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Gaza to return to normal power schedule following delivery of Qatari aid

Jan. 16, 2017 4:35 P.M. (Updated: Jan. 17, 2017 10:25 A.M.)
GAZA (Ma’an) -- The first installment of a $12-million donation from the Qatari government landed in a Gaza account on Monday, after Qatar pledged to help cover the cost of fuel for the besieged coastal enclave, which has been suffering from a debilitating electricity crisis.

It was announced Sunday that Qatar would fund the small Palestinian territory with three payments of $4 million over the course of three months, the first of which arrived Monday, according to the Gaza Power Authority.

Due to Monday’s donation, Gaza’s electricity company will be able to turn on a third generator, and the enclave will return to its normal schedule of having electricity for eight-hour intervals punctuated by eight-hour power cuts.

For more than a week, the Gaza Strip has had to cope with 12-hour-long blackouts in between three hours of electricity.

According to the Deputy Chief of the Gaza Power Authority Thafer Melhem, Emir of Qatar Tamim bin Hamad al-Thani had directed officials to take immediate steps to resolve the electricity crisis and lessen the suffering of people in Gaza Strip after a meeting with senior Hamas figure Ismail Haniyeh in Doha on Sunday.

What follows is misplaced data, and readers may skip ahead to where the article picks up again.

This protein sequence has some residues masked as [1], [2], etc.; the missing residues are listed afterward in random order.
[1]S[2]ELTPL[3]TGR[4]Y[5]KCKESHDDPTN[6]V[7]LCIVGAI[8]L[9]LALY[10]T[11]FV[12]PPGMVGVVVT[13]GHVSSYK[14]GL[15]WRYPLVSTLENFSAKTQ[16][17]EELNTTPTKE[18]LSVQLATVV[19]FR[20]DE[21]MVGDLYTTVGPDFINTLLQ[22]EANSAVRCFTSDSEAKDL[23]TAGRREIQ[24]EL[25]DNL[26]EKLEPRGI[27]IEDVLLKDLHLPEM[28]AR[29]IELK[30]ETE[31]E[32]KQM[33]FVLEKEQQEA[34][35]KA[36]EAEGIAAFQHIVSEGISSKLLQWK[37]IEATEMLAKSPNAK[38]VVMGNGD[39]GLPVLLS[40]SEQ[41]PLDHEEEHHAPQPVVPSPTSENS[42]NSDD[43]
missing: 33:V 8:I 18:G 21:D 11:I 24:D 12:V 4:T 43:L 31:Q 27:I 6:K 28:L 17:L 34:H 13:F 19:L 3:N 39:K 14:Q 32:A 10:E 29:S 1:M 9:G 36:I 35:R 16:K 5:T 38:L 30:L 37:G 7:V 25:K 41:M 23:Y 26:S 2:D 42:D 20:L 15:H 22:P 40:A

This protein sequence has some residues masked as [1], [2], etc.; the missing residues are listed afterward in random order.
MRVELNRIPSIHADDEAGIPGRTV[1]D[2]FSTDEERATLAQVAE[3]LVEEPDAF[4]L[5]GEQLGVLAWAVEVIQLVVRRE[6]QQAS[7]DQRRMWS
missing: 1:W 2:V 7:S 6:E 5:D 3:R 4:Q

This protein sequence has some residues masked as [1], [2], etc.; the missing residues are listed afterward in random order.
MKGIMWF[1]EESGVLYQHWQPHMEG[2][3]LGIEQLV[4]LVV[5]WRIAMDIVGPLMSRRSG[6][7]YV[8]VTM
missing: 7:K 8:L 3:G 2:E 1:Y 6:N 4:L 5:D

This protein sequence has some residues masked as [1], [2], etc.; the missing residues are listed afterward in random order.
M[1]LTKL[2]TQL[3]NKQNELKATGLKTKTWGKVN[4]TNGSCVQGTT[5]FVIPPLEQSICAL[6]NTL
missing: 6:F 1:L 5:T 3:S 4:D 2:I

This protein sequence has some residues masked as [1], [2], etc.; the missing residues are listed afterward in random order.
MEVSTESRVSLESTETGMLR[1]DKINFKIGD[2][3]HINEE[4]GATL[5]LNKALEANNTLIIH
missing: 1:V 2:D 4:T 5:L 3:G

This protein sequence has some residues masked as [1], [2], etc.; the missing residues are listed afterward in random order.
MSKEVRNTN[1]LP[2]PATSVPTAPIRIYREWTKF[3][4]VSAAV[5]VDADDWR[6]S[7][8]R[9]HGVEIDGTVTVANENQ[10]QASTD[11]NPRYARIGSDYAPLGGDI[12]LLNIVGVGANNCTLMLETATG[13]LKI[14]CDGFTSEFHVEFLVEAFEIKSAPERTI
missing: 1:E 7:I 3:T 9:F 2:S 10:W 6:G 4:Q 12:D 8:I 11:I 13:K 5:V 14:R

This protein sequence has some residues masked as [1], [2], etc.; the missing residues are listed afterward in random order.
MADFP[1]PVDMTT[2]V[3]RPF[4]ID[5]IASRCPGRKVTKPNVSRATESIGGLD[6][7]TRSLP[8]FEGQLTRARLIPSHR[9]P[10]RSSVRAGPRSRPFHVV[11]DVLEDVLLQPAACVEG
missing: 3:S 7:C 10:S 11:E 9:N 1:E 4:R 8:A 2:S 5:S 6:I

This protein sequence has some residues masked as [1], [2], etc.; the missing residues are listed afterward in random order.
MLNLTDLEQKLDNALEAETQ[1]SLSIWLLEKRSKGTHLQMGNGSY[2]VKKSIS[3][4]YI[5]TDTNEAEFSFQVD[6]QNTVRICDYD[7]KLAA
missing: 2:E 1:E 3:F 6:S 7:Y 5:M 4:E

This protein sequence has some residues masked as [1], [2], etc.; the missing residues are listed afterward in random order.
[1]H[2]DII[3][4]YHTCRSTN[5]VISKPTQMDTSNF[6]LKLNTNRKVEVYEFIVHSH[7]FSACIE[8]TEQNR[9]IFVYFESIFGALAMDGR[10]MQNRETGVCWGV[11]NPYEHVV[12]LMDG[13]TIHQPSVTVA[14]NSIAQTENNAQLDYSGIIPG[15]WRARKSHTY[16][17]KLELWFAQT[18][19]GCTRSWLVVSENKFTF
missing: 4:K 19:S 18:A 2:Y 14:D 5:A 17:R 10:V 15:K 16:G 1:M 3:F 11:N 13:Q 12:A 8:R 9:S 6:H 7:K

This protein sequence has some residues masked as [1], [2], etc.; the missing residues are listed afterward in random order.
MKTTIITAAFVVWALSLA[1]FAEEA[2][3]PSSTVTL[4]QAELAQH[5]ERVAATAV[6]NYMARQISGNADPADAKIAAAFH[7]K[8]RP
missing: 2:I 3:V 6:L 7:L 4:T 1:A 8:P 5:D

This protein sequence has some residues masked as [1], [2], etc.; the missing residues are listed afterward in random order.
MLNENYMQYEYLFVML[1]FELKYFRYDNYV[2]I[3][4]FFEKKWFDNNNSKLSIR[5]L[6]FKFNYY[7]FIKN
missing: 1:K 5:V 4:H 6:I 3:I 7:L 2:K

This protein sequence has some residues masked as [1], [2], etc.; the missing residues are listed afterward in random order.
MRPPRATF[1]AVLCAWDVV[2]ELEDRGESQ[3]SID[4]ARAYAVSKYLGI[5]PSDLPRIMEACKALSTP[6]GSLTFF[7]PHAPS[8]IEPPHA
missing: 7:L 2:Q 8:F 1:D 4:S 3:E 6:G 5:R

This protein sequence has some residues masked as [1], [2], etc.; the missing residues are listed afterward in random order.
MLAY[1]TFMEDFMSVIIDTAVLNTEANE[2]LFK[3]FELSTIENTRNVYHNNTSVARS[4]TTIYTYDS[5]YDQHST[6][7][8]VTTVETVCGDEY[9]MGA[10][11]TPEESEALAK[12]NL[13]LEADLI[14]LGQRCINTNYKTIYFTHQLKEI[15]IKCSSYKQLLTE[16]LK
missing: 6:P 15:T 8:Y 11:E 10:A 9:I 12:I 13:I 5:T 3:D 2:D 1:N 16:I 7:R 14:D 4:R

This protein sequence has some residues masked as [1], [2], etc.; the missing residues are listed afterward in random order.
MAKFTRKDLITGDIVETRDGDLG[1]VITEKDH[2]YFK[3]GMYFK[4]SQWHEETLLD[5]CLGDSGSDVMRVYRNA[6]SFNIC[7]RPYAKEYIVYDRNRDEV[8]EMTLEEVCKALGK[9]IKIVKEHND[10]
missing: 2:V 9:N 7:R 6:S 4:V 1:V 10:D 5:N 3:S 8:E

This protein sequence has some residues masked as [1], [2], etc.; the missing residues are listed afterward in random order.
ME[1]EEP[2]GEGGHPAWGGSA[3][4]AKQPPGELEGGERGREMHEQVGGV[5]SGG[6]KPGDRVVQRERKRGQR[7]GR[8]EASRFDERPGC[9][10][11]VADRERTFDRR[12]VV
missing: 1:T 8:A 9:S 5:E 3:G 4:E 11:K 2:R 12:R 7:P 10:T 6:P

When the Qatari fund was announced, Palestinian Prime Minister Rami Hamdallah also mentioned that Turkey had confirmed that it would provide 15 tons of fuel to the Gaza Strip, with an official agreement to be signed in coming days.

Protests erupted after the power authority announced that most districts of the besieged territory would only receive three hours of electricity every 12 hours. Hamas’ security forces were accused of assaulting journalists and restricting the freedom of expression of demonstrators over the past week, with rights groups and United Nations harshly criticizing Hamas for possible human rights violations.

The frequent power cuts create dangerous environments for Palestinians attempting to keep warm in the winter or needing light during the night, with a number of fires breaking out since the beginning of the year.

Even at full capacity, Egyptian and Israeli electricity grids, together with Gaza's sole power plant, fail to cover the Gaza Strip’s energy needs.The power plant has not run at full capacity in years, with Israel's crippling blockade severely limiting fuel imports into the coastal enclave.

The enclave's severe electricity shortages over the years have exacerbated the already dire living conditions in the small Palestinian territory.

War has also taken its toll, and during Israel's 50-day offensive on Gaza in 2014, the power plant was targeted, completely knocking it out of commission.

The UN has warned that the Gaza Strip would become uninhabitable for residents by 2020, pointing to the devastation of war and nearly a decade of Israel's blockade.
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